The Age of Legal Capacity (Scotland) Act 1991 (c.50) is an Act of the Parliament of the United Kingdom applicable only in Scotland which replaced the pre-existing rule of pupillage and minority with a simpler rule that a person has full legal capacity at the age of 16.
Refer to Gillick Competence.
Under the previous Scots law (derived from Roman law), a child to the age of 12 if female, or 14 if male, had legal status of “pupil” and was under legal control of an adult (usually parent or parents) deemed “tutor”. From that age until the age of majority the child had legal status of a “minor”, and might have a responsible adult deemed “curator” or have no responsible adult (being referred to as “fors familiated”). The Scottish age of majority was originally 21 until reduced to 18 by the Age of Majority (Scotland) Act 1969. Pupils lacked any capacity to enter into legal contracts. Minors had capacity to enter into contracts, which included the capacity to make a will, but subject to rights to have these reduced by a court in certain circumstances, and sometimes requiring their curators consent. The rules as to when contracts did or did not require consent, and which were potentially reducible by court were complex. The age to enter into marriage was originally the age of minority, but this was raised to 16 years by the Age of Marriage Act 1929, and confirmed in the Marriage (Scotland) Act 1977.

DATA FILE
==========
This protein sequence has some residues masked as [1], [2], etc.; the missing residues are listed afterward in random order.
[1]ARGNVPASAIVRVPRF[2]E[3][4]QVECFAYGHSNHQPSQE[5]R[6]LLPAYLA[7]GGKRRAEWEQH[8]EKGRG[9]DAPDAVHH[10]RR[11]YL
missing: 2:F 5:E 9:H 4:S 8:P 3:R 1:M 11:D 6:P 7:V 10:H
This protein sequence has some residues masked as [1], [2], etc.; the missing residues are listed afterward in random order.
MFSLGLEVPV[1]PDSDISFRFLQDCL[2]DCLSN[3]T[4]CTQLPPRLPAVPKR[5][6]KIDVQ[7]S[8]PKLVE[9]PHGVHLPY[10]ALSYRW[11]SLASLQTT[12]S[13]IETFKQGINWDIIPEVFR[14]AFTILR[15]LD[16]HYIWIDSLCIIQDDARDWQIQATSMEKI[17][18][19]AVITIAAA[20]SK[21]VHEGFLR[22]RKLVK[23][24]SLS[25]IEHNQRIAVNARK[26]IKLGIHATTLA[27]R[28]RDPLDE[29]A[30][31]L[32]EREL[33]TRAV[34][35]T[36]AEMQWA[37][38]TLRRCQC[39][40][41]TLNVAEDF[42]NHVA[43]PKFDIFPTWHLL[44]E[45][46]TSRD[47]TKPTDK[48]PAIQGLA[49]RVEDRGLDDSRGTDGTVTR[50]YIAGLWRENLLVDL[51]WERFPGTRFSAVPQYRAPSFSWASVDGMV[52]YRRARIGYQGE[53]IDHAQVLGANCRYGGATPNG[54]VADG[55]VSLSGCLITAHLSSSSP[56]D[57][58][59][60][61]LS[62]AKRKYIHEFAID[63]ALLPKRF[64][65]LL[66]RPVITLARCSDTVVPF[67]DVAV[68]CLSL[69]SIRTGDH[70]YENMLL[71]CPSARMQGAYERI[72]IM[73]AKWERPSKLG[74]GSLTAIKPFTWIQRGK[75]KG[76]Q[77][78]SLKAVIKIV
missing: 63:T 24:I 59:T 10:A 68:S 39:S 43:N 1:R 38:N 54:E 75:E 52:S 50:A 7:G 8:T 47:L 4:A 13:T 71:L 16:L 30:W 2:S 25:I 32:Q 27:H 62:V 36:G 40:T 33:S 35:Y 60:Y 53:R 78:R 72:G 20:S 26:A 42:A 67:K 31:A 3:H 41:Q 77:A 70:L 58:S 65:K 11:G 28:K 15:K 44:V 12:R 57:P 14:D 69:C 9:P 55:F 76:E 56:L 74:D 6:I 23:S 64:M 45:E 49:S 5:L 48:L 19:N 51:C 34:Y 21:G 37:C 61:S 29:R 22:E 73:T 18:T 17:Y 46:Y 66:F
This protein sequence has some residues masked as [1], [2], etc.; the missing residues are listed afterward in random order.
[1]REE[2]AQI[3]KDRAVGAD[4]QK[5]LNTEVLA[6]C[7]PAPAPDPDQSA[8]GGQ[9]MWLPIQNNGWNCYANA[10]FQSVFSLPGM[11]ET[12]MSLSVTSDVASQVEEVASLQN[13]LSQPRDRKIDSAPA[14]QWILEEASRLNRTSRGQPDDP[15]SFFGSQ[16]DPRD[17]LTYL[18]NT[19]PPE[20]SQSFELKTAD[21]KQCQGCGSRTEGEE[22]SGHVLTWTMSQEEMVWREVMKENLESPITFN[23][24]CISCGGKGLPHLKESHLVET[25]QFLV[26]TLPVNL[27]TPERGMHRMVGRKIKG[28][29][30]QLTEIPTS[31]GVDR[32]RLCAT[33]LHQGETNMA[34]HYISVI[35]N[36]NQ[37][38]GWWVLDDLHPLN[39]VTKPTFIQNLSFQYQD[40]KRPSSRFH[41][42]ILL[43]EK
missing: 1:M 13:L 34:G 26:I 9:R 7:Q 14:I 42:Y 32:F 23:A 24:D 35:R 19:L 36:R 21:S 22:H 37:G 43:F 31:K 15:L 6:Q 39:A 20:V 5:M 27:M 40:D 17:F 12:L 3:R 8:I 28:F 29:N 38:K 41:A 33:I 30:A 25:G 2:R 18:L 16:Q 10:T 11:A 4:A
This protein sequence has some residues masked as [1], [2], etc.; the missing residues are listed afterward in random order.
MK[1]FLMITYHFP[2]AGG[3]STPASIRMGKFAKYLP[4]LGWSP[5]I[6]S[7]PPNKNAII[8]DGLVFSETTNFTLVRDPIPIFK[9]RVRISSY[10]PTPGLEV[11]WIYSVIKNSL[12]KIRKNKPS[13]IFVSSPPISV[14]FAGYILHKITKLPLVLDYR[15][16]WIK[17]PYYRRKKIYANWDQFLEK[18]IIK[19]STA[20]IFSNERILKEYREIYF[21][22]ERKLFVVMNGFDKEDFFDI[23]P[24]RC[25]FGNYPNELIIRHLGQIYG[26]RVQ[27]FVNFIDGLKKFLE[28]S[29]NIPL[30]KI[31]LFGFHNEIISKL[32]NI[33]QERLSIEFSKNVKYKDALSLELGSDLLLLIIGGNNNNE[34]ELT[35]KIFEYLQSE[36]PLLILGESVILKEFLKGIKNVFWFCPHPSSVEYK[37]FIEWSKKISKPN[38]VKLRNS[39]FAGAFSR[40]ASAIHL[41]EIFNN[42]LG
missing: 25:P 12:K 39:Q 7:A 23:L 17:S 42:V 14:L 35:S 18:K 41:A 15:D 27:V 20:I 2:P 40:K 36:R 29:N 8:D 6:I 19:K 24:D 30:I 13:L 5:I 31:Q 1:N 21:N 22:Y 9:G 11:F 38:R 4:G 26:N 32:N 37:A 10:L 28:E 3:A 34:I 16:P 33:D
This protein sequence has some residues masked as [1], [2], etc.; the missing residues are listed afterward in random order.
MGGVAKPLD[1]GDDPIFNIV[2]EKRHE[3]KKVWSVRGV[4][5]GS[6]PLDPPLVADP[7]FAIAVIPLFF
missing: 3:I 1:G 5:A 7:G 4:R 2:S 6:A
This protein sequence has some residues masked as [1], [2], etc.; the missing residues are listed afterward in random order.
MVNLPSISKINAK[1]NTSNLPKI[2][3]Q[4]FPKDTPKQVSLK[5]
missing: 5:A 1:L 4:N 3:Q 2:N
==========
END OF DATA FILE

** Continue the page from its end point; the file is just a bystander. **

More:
Under the Age Legal Capacity Scotland Act 1991 the old rules and terms were replaced. The basic rule under the replacement regime is that under 16s have no legal capacity. This is qualified by section 2 which provides that under 16s can:
- Enter into a contract of a kind commonly entered into by persons of their age group, and on terms which are not unreasonable; and
- From age 12, make a Will, and are deemed to have capacity to instruct a lawyer to act on their behalf.
- The right to consent to an adoption was also subsequently inserted into this section by the Children (Scotland) Act 1995.
In all other cases the legal Guardian of the under 16 has legal right to deal with all contractual and consent matters on the child’s behalf.
From age 16 a person has full legal capacity to enter into any form of agreement. This subject to protection for younger persons by means of a right (under section 3) while under the age of 21, to have a contract made between the ages of 16 and 18 set aside as a “prejudicial transaction”. The test is whether a reasonably prudent adult would not have entered into such a contract, and the person has been prejudiced by entering into that contract. Under section 4 a contract may be approved in advance by a court, in which case it cannot later be reduced. Contracts entered into in the course of the young person’s business, or where they misrepresented their age also cannot be reduced.
There is also specific provision for persons having their birthday on 29 February; under section 6 they are treated as having their birthday on 01 March in every non-leap year for purposes of calculating their age.
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